I went to the oldest part of the cemetery which has the most ornate tombs. Fu dogs are the most common statues that adorn the gates of the tombs which acts as a ceremonial guard to the domicile of the departed. Some of the tombs chose to adapt to the Western themes too with angel or cherub statues as ceremonial guards. I found one curious tomb which has two small replicas of the sphinx as the ceremonial guard. What a lovely mix of two most ancient civilizations in this lovely tomb.

In all these ornate representations of the afterlife, I reflected in the meaning of death. In my Christian Faith, life does not end in death but  a place called heaven awaits for those who are called in God’s elect. It is by death that one can truly live life in full circle. Death was the showcase of love which Jesus Christ redeemed the world. All these material possessions that we store up to our very tombs will rot but the very legacy of faith which one leaves marks an indelible imprint in the lives of those one departs from. Nevertheless, these gargantuan tributes to the departed proves Man’s very search for what is eternal. Each tomb tells a story of one’s life, the traces of candles, incense and flowers a memorial to a life the departed once lived.

Cemeteries offer us a wide mix of emotions but as I went along skipping in the narrow alleyways, this sense of hidden fear somehow turned into inner peace. One thing is for sure, I am still alive and I ought to live life not just for myself but for the sake of others. Each day God gives in our lifetime is a blessing of more days to impact someone else’s life. While these tombs offer a showcase of beauty, this is not where I want to be. I know somehow that this will not be my home even when time comes for me to depart. These palatial abodes for the departed are but a mere speck of what the life after has to offer. As I look into the heaven’s above, I remember Apostle Paul’s words. In this world, I am but a mere traveler carrying a bright light that should show the way in view of the true home that you and I may dwell in eternity.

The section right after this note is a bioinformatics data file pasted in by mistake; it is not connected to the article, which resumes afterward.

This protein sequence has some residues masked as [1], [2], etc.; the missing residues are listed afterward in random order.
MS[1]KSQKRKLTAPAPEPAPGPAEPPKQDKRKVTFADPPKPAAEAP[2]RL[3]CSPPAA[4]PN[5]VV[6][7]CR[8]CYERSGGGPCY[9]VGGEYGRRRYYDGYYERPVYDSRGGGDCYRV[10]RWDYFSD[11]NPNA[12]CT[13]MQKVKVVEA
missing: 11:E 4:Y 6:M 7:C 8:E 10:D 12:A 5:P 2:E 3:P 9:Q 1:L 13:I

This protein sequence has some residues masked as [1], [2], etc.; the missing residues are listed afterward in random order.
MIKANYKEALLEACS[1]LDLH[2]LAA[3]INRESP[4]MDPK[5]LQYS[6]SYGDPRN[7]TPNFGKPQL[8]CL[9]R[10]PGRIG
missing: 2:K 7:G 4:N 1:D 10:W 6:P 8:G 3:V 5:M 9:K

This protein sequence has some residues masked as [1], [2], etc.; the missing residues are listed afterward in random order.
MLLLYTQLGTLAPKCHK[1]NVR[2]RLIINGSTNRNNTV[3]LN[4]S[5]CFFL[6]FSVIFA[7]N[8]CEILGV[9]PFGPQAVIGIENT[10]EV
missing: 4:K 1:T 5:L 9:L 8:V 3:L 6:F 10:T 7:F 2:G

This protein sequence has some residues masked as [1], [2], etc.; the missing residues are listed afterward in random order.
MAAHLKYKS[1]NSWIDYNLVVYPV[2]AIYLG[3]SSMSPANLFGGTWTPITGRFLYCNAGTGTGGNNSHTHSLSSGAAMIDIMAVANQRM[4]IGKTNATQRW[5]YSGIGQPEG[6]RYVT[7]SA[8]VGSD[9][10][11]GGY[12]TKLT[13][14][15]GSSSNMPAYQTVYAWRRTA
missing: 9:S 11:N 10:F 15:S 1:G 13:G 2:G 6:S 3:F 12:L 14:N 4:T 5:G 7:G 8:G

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Manila Chinese Cemetery feature photos not included here are posted in my photoblog for your curiosity.

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About Mark Mayo - Magallanes

MARK MAYO - MAGALLANES – blogger by passion, cook by hobby, student by life, theater actor by fate, writer by work, and Christian by grace. Part Filipino, Chinese and Spanish by blood, he is proudly 100% Negrénse. His love for his home Island of Negros, heritage and lifestyle has led him to write much about it and full-time, all-time. View all posts by Mark Mayo - Magallanes

2 responses to “Mansions of the Departed

  • Strawberry Poison

    The monuments look scary, hehe. Which is the actual celebration of death: All Saints’ Day or All Souls’ Day? Hmm. 🙂

    • Mark Mayo - Magallanes

      I wasn’t able to sleep past midnight after posting these pics. Those statues were just so creepy especially when I used the black and white settings of my cam. 😛 As for the question, that will be November 2 which is known in Mexico as Dia de los Muertos. I guess since our culture has a certain hate relationship with death, we celebrate All Saints’ Day instead. 😀